- Claire Cox: Window on the Tyne – my view of the 2015 ITI Conference in Newcastle

- Jennifer Whiteley: Appreciating Bridges

- Kim Sanderson: When is a square not a square?

- Oliver Lawrence: Reflections on the 2015 ITI Conference 

- Ellen Worrell: Review: ITI Conference 2015

- YTI: ITI Conference in Newcastle 
Claire Cox has written another excellent conference blog post, which is entitled "An introvert's guide to avoiding conference overload". You can find it here.

Finally, you may also like to listen to this year's "Singing Translators".

Sunday, 19 April 2015

Book recommendation: “Someone Else’s Conflict” by Alison Layland

If you like to lose yourself in a really good book, I highly recommend the thriller “Someone Else’s Conflict”. It was written by fellow ITI German network member Alison Layland, who I met at a workshop in Birmingham a couple of weeks ago.

I’m not into reading novels in general (I prefer newspapers and non-fiction books), but I admit I found myself completely absorbed in this thriller while on holiday in Germany over Easter. “Someone Else’s Conflict” is an engagingly written, skilfully composed novel and a real page-turner!

Engagingly written and a real page-turner!
The following review by Ros Mendy appeared in the March 2015 edition of the ITI German network’s newsletter:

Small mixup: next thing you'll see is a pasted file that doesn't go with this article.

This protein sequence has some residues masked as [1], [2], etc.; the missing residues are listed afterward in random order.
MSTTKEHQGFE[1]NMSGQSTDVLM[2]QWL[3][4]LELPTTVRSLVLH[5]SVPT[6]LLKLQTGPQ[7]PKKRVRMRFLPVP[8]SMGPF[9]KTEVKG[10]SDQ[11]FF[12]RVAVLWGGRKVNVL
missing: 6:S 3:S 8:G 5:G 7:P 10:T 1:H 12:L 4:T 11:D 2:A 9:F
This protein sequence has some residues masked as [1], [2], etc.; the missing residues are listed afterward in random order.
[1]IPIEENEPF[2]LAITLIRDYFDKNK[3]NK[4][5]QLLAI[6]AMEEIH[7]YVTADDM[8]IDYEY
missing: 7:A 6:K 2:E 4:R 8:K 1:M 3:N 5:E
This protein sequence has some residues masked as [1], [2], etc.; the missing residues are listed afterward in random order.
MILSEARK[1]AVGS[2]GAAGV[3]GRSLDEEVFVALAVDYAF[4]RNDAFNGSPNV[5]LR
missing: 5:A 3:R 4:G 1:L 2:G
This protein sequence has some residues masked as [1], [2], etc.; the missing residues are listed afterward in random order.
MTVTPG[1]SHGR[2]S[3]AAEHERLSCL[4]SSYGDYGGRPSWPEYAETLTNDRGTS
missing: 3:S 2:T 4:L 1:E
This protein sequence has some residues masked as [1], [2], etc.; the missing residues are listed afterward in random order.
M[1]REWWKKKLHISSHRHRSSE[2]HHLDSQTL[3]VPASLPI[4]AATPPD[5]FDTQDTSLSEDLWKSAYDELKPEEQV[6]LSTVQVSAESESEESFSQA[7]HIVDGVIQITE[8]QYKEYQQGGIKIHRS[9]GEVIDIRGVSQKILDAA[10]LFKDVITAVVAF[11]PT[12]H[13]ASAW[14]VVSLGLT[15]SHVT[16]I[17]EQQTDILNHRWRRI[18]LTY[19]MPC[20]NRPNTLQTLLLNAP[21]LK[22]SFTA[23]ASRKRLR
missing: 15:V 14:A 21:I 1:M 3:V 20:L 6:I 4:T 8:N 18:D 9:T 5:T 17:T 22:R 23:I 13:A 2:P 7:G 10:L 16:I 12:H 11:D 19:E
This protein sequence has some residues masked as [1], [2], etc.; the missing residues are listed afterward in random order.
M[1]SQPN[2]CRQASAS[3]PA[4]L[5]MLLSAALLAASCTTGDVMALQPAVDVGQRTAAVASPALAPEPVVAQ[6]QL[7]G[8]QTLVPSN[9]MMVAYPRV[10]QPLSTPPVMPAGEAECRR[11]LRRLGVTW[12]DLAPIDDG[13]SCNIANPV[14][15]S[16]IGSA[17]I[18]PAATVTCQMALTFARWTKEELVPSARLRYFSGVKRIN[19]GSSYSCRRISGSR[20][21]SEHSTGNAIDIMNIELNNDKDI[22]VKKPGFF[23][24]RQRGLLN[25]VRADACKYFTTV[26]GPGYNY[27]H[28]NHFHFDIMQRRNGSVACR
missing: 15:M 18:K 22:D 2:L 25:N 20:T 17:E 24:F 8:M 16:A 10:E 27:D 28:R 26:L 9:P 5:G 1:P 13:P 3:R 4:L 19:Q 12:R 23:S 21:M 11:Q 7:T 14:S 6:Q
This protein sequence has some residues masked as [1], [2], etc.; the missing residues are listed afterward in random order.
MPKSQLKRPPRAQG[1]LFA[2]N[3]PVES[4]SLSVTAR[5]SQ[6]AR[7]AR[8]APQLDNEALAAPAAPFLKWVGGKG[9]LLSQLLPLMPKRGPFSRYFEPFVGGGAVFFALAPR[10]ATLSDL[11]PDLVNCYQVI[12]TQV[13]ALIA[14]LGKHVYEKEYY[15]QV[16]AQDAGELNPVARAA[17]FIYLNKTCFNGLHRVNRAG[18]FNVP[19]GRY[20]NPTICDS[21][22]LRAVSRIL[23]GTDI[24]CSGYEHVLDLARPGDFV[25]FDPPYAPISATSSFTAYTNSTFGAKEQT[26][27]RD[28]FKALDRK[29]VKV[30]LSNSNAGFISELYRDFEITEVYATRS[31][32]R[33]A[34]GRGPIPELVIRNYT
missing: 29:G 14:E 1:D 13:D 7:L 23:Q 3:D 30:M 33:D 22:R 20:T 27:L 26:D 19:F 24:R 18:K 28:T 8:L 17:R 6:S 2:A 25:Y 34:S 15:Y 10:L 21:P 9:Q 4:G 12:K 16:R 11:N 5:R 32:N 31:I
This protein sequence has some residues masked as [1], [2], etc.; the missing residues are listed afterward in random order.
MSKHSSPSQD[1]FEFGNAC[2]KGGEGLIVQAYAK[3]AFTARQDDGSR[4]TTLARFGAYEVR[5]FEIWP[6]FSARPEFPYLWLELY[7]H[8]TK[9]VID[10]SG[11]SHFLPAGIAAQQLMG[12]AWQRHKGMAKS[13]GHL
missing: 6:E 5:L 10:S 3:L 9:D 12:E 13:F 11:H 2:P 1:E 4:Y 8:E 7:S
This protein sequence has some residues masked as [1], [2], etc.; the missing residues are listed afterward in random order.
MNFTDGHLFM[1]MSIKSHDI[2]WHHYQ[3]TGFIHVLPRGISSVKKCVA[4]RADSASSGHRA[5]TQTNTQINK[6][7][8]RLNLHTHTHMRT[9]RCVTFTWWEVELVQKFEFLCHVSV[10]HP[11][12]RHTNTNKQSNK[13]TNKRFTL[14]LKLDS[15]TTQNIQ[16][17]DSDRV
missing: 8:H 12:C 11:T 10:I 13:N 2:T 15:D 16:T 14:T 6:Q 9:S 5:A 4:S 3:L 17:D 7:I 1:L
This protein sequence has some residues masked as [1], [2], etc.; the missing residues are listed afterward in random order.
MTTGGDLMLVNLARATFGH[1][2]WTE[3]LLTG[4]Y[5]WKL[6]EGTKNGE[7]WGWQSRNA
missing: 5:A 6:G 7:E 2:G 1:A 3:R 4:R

Someone Else’s Conflict is a new novel by fellow GerNet member Alison Layland.

The story switches between past and present – between the Balkans of the 1990s, torn apart by the Croatian War of Independence, and the Yorkshire Dales, where the biggest problems are the weather and poor mobile phone coverage. The main character, Jay, is an itinerant storyteller with multiple identities who is haunted by the ghosts of Yugoslavia. Marilyn is a local artist, newly single and keen to assert her independence. The arrival of a third character – an illegal teenage immigrant called Vinko – is the catalyst that brings the echoes of the Yugoslav conflicts to the Yorkshire Dales. As Jay’s past catches up with him, his blossoming relationship with Marilyn is put to the test and they find themselves caught up in a dark, scary world of murder and revenge.

The book is described as a “gripping crime debut” and a “fast-paced thriller”. It does have plenty of mystery and suspense and builds up to a fast-paced finish, but it is far more than a thriller. Someone Else’s Conflict is an intelligent, character-driven novel that deals with language and identity, belonging, immigration, trust, guilt, the search for love and the lasting effects of war. The characters are believable and engaging, the descriptions evocative and the dialogue realistic. I particularly enjoyed the storytelling aspects, and even learned the origin of the word “cravat”.

Someone Else’s Conflict was picked as the January 2015 debut of the month on

(reproduced with kind permission by Ros Mendy)

Visit Alison Layland’s website here or follow her on Twitter @AlisonLayland.

As a minimalist, I enjoyed reading “Some Else's Conflict” as an e-book, but it is also available in paperback.